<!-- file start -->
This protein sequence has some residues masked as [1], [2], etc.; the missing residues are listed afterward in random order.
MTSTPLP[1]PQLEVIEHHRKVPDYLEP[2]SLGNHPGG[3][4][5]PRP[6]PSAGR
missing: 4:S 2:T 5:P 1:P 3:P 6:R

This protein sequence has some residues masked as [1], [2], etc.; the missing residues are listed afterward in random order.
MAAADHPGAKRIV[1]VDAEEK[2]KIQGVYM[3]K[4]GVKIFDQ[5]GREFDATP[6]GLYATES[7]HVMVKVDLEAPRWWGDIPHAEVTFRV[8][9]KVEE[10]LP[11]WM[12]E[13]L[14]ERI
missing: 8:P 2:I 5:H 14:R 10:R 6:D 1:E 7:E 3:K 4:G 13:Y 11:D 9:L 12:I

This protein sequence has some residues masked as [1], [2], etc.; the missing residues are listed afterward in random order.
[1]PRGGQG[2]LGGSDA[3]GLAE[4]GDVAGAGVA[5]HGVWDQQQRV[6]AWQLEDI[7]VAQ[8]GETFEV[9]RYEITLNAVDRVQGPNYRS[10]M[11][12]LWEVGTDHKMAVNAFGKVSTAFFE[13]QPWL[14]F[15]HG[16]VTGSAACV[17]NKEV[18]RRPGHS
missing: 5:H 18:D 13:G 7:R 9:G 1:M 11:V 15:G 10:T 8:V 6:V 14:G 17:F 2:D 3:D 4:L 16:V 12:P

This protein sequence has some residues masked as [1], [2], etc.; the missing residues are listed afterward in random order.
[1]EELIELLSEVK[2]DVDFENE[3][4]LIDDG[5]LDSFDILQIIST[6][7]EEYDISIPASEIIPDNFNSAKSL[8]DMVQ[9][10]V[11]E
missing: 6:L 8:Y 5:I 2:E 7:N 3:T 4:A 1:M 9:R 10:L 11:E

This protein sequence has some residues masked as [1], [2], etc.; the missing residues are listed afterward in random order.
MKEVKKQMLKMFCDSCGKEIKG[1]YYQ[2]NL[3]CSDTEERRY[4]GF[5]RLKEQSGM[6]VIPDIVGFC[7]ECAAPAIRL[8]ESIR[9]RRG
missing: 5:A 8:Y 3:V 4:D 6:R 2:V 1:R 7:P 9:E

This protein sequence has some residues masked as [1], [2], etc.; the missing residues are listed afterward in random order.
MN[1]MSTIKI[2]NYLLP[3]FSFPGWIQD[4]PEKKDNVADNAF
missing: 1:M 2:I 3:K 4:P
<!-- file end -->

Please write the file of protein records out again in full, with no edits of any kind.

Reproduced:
This protein sequence has some residues masked as [1], [2], etc.; the missing residues are listed afterward in random order.
MTSTPLP[1]PQLEVIEHHRKVPDYLEP[2]SLGNHPGG[3][4][5]PRP[6]PSAGR
missing: 4:S 2:T 5:P 1:P 3:P 6:R

This protein sequence has some residues masked as [1], [2], etc.; the missing residues are listed afterward in random order.
MAAADHPGAKRIV[1]VDAEEK[2]KIQGVYM[3]K[4]GVKIFDQ[5]GREFDATP[6]GLYATES[7]HVMVKVDLEAPRWWGDIPHAEVTFRV[8][9]KVEE[10]LP[11]WM[12]E[13]L[14]ERI
missing: 8:P 2:I 5:H 14:R 10:R 6:D 1:E 7:E 3:K 4:G 13:Y 11:D 9:L 12:I

This protein sequence has some residues masked as [1], [2], etc.; the missing residues are listed afterward in random order.
[1]PRGGQG[2]LGGSDA[3]GLAE[4]GDVAGAGVA[5]HGVWDQQQRV[6]AWQLEDI[7]VAQ[8]GETFEV[9]RYEITLNAVDRVQGPNYRS[10]M[11][12]LWEVGTDHKMAVNAFGKVSTAFFE[13]QPWL[14]F[15]HG[16]VTGSAACV[17]NKEV[18]RRPGHS
missing: 5:H 18:D 13:G 7:R 9:G 1:M 11:V 15:G 10:T 8:V 6:V 14:G 17:F 2:D 3:D 4:L 16:V 12:P

This protein sequence has some residues masked as [1], [2], etc.; the missing residues are listed afterward in random order.
[1]EELIELLSEVK[2]DVDFENE[3][4]LIDDG[5]LDSFDILQIIST[6][7]EEYDISIPASEIIPDNFNSAKSL[8]DMVQ[9][10]V[11]E
missing: 6:L 8:Y 5:I 2:E 7:N 3:T 4:A 1:M 9:R 10:L 11:E

This protein sequence has some residues masked as [1], [2], etc.; the missing residues are listed afterward in random order.
MKEVKKQMLKMFCDSCGKEIKG[1]YYQ[2]NL[3]CSDTEERRY[4]GF[5]RLKEQSGM[6]VIPDIVGFC[7]ECAAPAIRL[8]ESIR[9]RRG
missing: 5:A 8:Y 3:V 4:D 6:R 2:V 1:R 7:P 9:E

This protein sequence has some residues masked as [1], [2], etc.; the missing residues are listed afterward in random order.
MN[1]MSTIKI[2]NYLLP[3]FSFPGWIQD[4]PEKKDNVADNAF
missing: 1:M 2:I 3:K 4:P